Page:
A new safety service for students afraid to walk alone across campus was implemented this weekend. SafeWalk, organized by the Unity Coalition, Georgetown University Student Association and DPS, provided pairs of student escorts during the late evening and early morning hours.

The SafeWalk program came out of an Unity Coalition initiative in responding to the incidents on Sept. 11. The Unity Coalition, which is made up of leaders of various clubs and organizations around the Georgetown campus, then approached GUSA about the program idea.

“We thought it was a good precaution in the wake of last week’s tragic events,” GUSA President Brian Walsh (COL ’02) said.

“It was an extra safety measure that proved effective in making the campus seem more secure,” Senior Class Representative Keavney Klein (NHS ’02) said of the program.

The SafeWalk program took place Friday and Saturday nights, between 8 p.m. and 3 a.m.

According to organizers, the program has two main aspects. The first was the pairs of students on duty during these hours, ready to escort students to different locations around campus, which included all the university housing.

Students wishing for an escort off campus were instructed to use the SafeRides program.

The second was pairs of students patrolling the campus itself, ready to help anyone who needed it. Their purpose was to “have an increased sense of security on campus,” said acky Neal (COL ’02), chair of GUSA’s Student Health, Safety and Justice Committee.

The campus watch portion of the program divided the campus into three zones, with one pair of students patrolling each zone.

Each pair of students had a flashlight, a walkie-talkie and an access card to gain entry into any building on campus.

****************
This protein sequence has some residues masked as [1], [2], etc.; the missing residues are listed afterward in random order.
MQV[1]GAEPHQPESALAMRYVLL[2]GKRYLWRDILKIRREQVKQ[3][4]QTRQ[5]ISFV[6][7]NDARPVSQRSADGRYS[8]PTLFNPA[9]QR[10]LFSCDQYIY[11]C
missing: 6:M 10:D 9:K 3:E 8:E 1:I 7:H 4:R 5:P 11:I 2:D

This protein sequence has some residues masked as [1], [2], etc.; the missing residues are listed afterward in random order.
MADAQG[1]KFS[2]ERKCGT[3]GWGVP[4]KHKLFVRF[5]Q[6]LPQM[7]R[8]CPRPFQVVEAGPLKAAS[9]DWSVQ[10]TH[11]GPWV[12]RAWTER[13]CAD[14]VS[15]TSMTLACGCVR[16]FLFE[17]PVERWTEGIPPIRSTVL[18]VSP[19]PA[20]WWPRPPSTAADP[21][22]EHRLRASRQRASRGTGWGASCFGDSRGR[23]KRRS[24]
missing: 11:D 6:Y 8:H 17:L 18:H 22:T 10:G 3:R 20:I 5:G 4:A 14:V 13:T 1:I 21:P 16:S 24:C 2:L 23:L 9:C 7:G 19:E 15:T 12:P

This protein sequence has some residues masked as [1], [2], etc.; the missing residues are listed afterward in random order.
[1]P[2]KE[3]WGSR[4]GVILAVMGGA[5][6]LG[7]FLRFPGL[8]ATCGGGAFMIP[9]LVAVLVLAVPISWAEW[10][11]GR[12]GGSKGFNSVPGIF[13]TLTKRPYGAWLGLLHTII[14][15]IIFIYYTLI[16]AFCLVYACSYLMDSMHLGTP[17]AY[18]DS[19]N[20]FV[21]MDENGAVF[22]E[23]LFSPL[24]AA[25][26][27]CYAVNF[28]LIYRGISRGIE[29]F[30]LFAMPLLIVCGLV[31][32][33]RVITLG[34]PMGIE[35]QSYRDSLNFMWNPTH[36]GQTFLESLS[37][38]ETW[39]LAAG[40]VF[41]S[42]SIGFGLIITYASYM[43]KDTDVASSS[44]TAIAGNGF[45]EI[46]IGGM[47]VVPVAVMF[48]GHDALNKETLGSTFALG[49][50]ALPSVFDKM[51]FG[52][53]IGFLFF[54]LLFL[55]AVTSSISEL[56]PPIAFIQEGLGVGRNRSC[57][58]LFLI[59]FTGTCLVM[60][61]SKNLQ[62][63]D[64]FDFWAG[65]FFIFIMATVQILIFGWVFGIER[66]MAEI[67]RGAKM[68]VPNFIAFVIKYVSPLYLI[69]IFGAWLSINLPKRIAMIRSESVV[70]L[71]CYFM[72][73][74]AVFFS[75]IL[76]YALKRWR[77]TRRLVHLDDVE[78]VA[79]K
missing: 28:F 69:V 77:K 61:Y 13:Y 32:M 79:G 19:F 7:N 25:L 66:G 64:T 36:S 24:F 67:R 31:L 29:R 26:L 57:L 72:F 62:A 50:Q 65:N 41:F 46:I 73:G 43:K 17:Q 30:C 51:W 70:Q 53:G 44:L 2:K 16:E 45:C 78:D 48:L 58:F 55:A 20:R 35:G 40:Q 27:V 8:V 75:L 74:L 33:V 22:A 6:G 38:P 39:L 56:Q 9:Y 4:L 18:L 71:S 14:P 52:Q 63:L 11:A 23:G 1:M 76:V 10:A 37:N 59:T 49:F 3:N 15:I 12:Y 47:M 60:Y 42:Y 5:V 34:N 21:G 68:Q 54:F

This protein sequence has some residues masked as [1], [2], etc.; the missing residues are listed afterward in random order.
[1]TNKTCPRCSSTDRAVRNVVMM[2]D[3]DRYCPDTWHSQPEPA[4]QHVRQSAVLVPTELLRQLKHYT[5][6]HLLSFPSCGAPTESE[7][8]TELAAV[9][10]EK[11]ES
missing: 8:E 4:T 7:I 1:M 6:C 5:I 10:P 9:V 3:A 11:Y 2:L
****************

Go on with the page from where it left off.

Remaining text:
In addition, one student in each pair wore a blue vest with reflective yellow borders provided by the office of Student Conduct.

Each pair used their walkie-talkie to check in with the GUSA office every 10 to 15 minutes.

They also reported any incidents occurring on campus which needed DPS intervention.

Unlike the campus walks, which ended at 3 a.m., the campus watch operated until 4 a.m.

The remaining pairs of students waited in the GUSA office and were deployed to escort people when calls came in. Students wishing to be escorted across campus called DPS, who then alerted the GUSA office to deploy a pair of walkers.

The volunteer walkers worked shifts of two to three hours.

“This past weekend was something of a test run,” Klein said.

Neal described the program as “enormously successful.” He said that over the two nights, between 12 and 15 people asked for and received escorts around campus.

In addition, he said that students on campus patrol reported several incidents to the GUSA office, who then reported them to DPS. He said DPS responded to five or six incidents reported by the campus watch during the two nights.

As the result of a meeting on the afternoon on Sept. 16, Director of Student Programs Mary Kay Schneider said that Safewalk would continue to operate on Friday and Saturday nights.

“[There will be an] ongoing evaluation of how long to continue the program,” Schneider said.

SafeWalk volunteers were recruited last Thursday night at The Big Chill open microphone night, at the Leavey Center and at the SAC Fair.

Members of the Unity Coalition have also volunteered members from their clubs as escorts.

The program, however, is open to anyone on campus who would like to be involved.

Students can volunteer by contacting GUSA or the Office of Student Programs.

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